If you picture the entire timeline of Earth as a 24-hour day, humans have existed about four seconds, while dinosaurs lasted about an hour and fish have been around about three hours.
Humans, like most other creatures, are adapted to particular climate zones, atmospheric pressures, and food sources. Unlike the mealworm, we can’t survive by eating Styrofoam. Unlike alcanivorax, we can’t eat crude oil. And compared to the tardigrade, one of the most amazing creatures on Earth, we aren’t very impressive at all — tardigrades can live in extreme heat or intense cold, with almost zero atmosphere or under great pressure such as found in the ocean’s deepest trenches, and can survive without food or water for 30 years.
And as much as some of us would like to, we can’t live forever, like certain jellyfish, the bristlecone pine, and others. In fact, the only “immortal” cells in humans turn out to be the kind that cause cancer.
We can’t see in the dark, navigate by sonar, hear in ranges that other animals can, perform photosynthesis, regrow limbs, or any number of other things that other “lesser” animals do. We’re not the fastest, biggest, or strongest. We can inhabit only a very thin layer of atmosphere and only at certain latitudes (except with the help of VERY recent technology). Unlike most other species, we’ve made embarrassingly questionable decisions like living hundreds of miles away from our primary food sources, depending on people we don’t know to pump fresh water into our homes, and creating incredible amounts of waste.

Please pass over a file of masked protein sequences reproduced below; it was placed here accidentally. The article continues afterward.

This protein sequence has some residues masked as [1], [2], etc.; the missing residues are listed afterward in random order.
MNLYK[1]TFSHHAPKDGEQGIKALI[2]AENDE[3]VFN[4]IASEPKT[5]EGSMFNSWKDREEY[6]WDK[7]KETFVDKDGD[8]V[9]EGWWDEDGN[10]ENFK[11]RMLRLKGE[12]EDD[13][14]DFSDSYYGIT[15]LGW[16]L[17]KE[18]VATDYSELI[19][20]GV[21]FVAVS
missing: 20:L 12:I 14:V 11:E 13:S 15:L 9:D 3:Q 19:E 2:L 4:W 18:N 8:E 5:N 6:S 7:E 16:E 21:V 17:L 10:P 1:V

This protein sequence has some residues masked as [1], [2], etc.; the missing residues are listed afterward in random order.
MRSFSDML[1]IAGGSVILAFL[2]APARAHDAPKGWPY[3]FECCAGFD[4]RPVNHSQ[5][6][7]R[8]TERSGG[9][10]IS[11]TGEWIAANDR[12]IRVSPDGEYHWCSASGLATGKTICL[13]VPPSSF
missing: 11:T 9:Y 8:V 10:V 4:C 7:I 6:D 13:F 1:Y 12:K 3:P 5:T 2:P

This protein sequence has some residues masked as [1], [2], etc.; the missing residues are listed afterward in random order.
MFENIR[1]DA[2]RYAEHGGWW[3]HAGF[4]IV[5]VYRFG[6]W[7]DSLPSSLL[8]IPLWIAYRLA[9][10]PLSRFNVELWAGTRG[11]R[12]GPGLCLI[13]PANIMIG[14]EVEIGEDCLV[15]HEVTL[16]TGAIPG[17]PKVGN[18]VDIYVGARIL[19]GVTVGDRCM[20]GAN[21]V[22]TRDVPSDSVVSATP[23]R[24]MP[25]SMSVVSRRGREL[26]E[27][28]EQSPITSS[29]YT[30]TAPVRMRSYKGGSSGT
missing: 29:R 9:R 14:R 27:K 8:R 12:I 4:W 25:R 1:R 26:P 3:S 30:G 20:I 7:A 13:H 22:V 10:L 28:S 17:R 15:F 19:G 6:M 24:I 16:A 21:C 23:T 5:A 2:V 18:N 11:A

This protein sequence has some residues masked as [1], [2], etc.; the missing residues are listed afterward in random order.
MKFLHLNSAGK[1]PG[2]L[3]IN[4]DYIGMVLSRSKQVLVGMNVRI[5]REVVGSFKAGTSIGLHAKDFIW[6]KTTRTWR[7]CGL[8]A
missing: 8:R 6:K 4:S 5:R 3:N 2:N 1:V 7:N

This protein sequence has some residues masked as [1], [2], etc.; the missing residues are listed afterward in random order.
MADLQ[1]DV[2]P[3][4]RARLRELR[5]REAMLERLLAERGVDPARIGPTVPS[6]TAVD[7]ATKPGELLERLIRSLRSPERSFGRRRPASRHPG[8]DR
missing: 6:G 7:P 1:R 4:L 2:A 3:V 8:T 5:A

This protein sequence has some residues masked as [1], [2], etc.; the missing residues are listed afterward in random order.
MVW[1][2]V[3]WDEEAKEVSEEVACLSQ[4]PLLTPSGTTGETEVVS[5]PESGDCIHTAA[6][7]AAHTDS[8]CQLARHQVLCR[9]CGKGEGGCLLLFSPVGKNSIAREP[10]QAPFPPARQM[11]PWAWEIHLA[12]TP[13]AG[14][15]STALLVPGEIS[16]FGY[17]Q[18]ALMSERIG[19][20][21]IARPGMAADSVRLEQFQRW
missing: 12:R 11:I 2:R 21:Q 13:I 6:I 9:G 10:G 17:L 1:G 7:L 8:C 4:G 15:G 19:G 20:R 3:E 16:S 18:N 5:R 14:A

There are actually very few categories in which humans outdo every other species. One is causing the extinction of other species. We are very, very good at killing. The fearsome sharks of the world kill less than a dozen humans per year, but we kill 100,000,000 of them every year. One hundred million. For every animal that sometimes kills humans — spiders, snakes, dogs/wolves, etc. — we kill far more of them in any given time period. And we’re certainly the only species that intentionally breeds more of other species, just so we can kill them.
Another is tool use. Yes, many other species use tools, but none of them come close to what we’ve done with them. And what we’ve done with them is reshape the face of the Earth, causing mass extinctions and global climate change — dangerously altering the very ecosystem that we need to survive. This can’t very well be seen as “better”, though perhaps “dominant” works here.
We also write. That is one category in which humans appear to be completely unique (not counting the painting elephants). Beginning with cave paintings and rock carvings, we moved on to metal engraving and eventually papyrus and paper — and then to today’s digital information. We may be the only species that will record our own demise in real time.
Conclusion: There is nothing that inherently sets mankind apart from other species as superior or better than other species. If any type of living thing is dominant on the Earth, it is most likely still the single-celled creatures.
If one does accept the two basic assumptions in the original question, the answer is probably still unknowable — unless “Nature” someday talks to us and explains why she chose humanity. But I think the two assumptions are so shaky that the question itself shouldn’t have been asked.
Also, I noticed late in this train of thought that the questioner’s username was “Sham”. For all I know, it’s a common name in some other language/culture, but in the English-speaking world, it could easily be indicative of a fake account.